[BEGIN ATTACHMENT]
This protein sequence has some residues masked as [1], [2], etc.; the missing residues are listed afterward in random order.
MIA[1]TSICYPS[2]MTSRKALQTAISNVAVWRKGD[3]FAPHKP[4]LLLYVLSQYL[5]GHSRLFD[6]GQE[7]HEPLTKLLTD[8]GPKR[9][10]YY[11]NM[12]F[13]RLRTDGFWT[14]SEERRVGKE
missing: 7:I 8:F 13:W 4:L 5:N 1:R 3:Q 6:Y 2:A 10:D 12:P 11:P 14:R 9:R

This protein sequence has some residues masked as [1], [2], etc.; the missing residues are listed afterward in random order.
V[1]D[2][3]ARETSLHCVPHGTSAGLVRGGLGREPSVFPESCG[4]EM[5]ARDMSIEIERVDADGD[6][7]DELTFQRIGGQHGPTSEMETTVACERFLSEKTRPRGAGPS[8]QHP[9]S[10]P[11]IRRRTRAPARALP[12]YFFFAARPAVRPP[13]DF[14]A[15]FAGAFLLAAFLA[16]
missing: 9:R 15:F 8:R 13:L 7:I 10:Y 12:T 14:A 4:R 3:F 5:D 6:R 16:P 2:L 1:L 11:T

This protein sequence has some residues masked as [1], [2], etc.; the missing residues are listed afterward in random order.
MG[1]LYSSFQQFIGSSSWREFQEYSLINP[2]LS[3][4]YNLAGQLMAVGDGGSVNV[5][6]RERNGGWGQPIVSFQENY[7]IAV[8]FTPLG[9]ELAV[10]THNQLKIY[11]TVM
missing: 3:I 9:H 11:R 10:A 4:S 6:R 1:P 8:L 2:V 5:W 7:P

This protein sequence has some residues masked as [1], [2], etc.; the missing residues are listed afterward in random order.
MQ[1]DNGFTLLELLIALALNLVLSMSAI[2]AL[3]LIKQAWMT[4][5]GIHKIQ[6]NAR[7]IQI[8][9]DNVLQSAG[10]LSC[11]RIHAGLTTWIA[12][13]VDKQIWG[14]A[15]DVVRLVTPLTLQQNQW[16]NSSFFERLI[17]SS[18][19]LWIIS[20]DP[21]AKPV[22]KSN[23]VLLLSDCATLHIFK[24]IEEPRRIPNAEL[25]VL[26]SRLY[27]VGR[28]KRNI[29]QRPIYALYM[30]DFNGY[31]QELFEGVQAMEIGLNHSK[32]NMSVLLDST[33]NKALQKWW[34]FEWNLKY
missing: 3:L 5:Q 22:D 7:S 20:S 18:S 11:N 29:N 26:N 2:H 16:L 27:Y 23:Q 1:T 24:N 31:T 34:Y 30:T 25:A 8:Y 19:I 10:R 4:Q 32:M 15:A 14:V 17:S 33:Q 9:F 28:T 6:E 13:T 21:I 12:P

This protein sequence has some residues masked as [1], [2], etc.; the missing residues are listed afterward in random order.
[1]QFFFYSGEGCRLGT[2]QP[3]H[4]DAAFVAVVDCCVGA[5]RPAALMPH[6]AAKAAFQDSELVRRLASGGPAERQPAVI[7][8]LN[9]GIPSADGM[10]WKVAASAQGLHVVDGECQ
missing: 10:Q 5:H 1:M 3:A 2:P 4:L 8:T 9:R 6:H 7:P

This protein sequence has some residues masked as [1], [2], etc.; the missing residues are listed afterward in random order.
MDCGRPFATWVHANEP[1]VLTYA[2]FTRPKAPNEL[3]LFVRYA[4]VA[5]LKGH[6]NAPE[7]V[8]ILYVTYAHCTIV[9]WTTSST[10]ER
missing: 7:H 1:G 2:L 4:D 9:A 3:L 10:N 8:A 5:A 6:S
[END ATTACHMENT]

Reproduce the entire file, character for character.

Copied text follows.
This protein sequence has some residues masked as [1], [2], etc.; the missing residues are listed afterward in random order.
MIA[1]TSICYPS[2]MTSRKALQTAISNVAVWRKGD[3]FAPHKP[4]LLLYVLSQYL[5]GHSRLFD[6]GQE[7]HEPLTKLLTD[8]GPKR[9][10]YY[11]NM[12]F[13]RLRTDGFWT[14]SEERRVGKE
missing: 7:I 8:F 13:W 4:L 5:N 1:R 3:Q 6:Y 2:A 10:D 12:P 11:P 14:R 9:R

This protein sequence has some residues masked as [1], [2], etc.; the missing residues are listed afterward in random order.
V[1]D[2][3]ARETSLHCVPHGTSAGLVRGGLGREPSVFPESCG[4]EM[5]ARDMSIEIERVDADGD[6][7]DELTFQRIGGQHGPTSEMETTVACERFLSEKTRPRGAGPS[8]QHP[9]S[10]P[11]IRRRTRAPARALP[12]YFFFAARPAVRPP[13]DF[14]A[15]FAGAFLLAAFLA[16]
missing: 9:R 15:F 8:R 13:L 7:I 10:Y 12:T 14:A 4:R 3:F 5:D 6:R 16:P 2:L 1:L 11:T

This protein sequence has some residues masked as [1], [2], etc.; the missing residues are listed afterward in random order.
MG[1]LYSSFQQFIGSSSWREFQEYSLINP[2]LS[3][4]YNLAGQLMAVGDGGSVNV[5][6]RERNGGWGQPIVSFQENY[7]IAV[8]FTPLG[9]ELAV[10]THNQLKIY[11]TVM
missing: 3:I 9:H 11:R 10:A 4:S 6:R 1:P 8:L 2:V 5:W 7:P

This protein sequence has some residues masked as [1], [2], etc.; the missing residues are listed afterward in random order.
MQ[1]DNGFTLLELLIALALNLVLSMSAI[2]AL[3]LIKQAWMT[4][5]GIHKIQ[6]NAR[7]IQI[8][9]DNVLQSAG[10]LSC[11]RIHAGLTTWIA[12][13]VDKQIWG[14]A[15]DVVRLVTPLTLQQNQW[16]NSSFFERLI[17]SS[18][19]LWIIS[20]DP[21]AKPV[22]KSN[23]VLLLSDCATLHIFK[24]IEEPRRIPNAEL[25]VL[26]SRLY[27]VGR[28]KRNI[29]QRPIYALYM[30]DFNGY[31]QELFEGVQAMEIGLNHSK[32]NMSVLLDST[33]NKALQKWW[34]FEWNLKY
missing: 3:L 5:Q 22:D 7:S 20:S 18:S 11:N 29:N 26:N 2:H 16:L 27:Y 23:Q 1:T 24:N 31:T 34:Y 30:T 25:A 8:Y 19:I 10:R 4:Q 32:M 15:A 14:V 17:S 33:Q 9:F 28:T 6:E 13:T 21:I 12:P

This protein sequence has some residues masked as [1], [2], etc.; the missing residues are listed afterward in random order.
[1]QFFFYSGEGCRLGT[2]QP[3]H[4]DAAFVAVVDCCVGA[5]RPAALMPH[6]AAKAAFQDSELVRRLASGGPAERQPAVI[7][8]LN[9]GIPSADGM[10]WKVAASAQGLHVVDGECQ
missing: 10:Q 5:H 1:M 3:A 2:P 4:L 8:T 9:R 6:H 7:P

This protein sequence has some residues masked as [1], [2], etc.; the missing residues are listed afterward in random order.
MDCGRPFATWVHANEP[1]VLTYA[2]FTRPKAPNEL[3]LFVRYA[4]VA[5]LKGH[6]NAPE[7]V[8]ILYVTYAHCTIV[9]WTTSST[10]ER
missing: 7:H 1:G 2:L 4:D 9:A 3:L 10:N 8:A 5:A 6:S